To help students better understand this responsibility, invite half of the class to read Doctrine and Covenants 25:5, 13–15, and the other half to read Doctrine and Covenants 42:22 and Ephesians 5:25, 28–31. Ask students to look for principles that teach how to nurture a marriage and then write what they find on the board. After sufficient time, ask students to select one of the items written on the board and explain what it means to them.
Share the following statement by Elder L. Whitney Clayton of the Presidency of the Seventy and ask the class to listen for specific insights into the words cleave and leave:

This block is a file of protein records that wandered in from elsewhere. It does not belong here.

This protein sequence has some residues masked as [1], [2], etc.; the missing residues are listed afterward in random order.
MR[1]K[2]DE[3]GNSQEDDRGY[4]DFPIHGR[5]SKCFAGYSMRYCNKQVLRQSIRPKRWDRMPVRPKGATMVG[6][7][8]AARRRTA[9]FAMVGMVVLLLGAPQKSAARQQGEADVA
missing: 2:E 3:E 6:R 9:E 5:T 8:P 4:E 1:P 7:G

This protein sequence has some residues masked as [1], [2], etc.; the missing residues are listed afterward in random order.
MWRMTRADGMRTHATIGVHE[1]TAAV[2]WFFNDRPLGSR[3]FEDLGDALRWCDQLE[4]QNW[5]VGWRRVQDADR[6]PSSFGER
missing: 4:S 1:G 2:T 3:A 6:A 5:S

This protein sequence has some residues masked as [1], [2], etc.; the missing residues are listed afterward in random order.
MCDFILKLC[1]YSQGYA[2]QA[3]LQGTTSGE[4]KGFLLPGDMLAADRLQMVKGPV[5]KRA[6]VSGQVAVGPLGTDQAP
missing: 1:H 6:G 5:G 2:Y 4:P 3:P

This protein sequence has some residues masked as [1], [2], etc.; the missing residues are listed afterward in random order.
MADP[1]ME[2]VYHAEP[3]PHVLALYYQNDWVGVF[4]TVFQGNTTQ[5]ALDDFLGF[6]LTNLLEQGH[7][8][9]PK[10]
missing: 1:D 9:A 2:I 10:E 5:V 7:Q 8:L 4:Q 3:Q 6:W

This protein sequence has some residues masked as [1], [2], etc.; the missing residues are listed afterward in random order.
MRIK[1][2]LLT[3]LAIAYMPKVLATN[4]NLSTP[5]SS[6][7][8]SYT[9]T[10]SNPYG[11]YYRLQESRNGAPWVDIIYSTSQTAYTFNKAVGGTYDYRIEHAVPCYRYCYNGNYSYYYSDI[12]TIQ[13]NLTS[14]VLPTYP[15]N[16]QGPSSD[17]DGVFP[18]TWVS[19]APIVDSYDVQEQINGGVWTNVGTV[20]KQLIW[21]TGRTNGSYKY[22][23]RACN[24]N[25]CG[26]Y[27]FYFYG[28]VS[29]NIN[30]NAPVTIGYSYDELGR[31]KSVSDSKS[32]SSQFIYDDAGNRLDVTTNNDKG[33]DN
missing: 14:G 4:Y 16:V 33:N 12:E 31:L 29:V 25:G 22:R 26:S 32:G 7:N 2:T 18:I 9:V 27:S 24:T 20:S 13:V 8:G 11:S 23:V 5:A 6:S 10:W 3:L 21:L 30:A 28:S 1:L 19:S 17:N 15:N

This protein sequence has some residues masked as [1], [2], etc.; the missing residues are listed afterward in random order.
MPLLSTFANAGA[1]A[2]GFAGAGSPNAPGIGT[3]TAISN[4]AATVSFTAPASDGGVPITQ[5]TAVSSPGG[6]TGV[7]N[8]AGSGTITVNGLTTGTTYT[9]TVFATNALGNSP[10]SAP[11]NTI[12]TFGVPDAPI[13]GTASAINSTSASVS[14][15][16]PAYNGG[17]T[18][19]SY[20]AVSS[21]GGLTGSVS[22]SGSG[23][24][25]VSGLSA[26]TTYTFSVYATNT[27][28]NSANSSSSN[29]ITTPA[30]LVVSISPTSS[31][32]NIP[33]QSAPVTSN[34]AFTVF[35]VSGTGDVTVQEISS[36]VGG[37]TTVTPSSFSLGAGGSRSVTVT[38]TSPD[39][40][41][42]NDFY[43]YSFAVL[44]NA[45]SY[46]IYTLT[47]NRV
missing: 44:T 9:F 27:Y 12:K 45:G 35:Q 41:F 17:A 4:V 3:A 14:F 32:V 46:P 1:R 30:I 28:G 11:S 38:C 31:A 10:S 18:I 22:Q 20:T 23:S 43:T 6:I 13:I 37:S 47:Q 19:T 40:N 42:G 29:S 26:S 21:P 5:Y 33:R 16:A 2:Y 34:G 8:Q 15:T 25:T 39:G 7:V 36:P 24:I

“The happiest marriages I have seen radiate obedience to one of the happiest commandments—that we ‘live together in love’ [D&C 42:45]. Speaking to husbands, the Lord commanded, ‘Thou shalt love thy wife with all thy heart, and shalt cleave unto her and none else’ [D&C 42:22]. A Church handbook teaches: ‘The word cleave means to be completely devoted and faithful to someone. Married couples cleave to God and one another by serving and loving each other and by keeping covenants in complete fidelity to one another and to God.’ Both the husband and wife ‘leave behind their single life and establish their marriage as [their] first priority. … They allow no other person or interest to have greater priority … than keeping the covenants they have made with God and each other’ [Handbook 2: Administering the Church (2010), 1.3.1]. Watch and learn: successful couples love each other with complete devotion” (“Marriage: Watch and Learn,” Ensign or Liahona, May 2013, 85).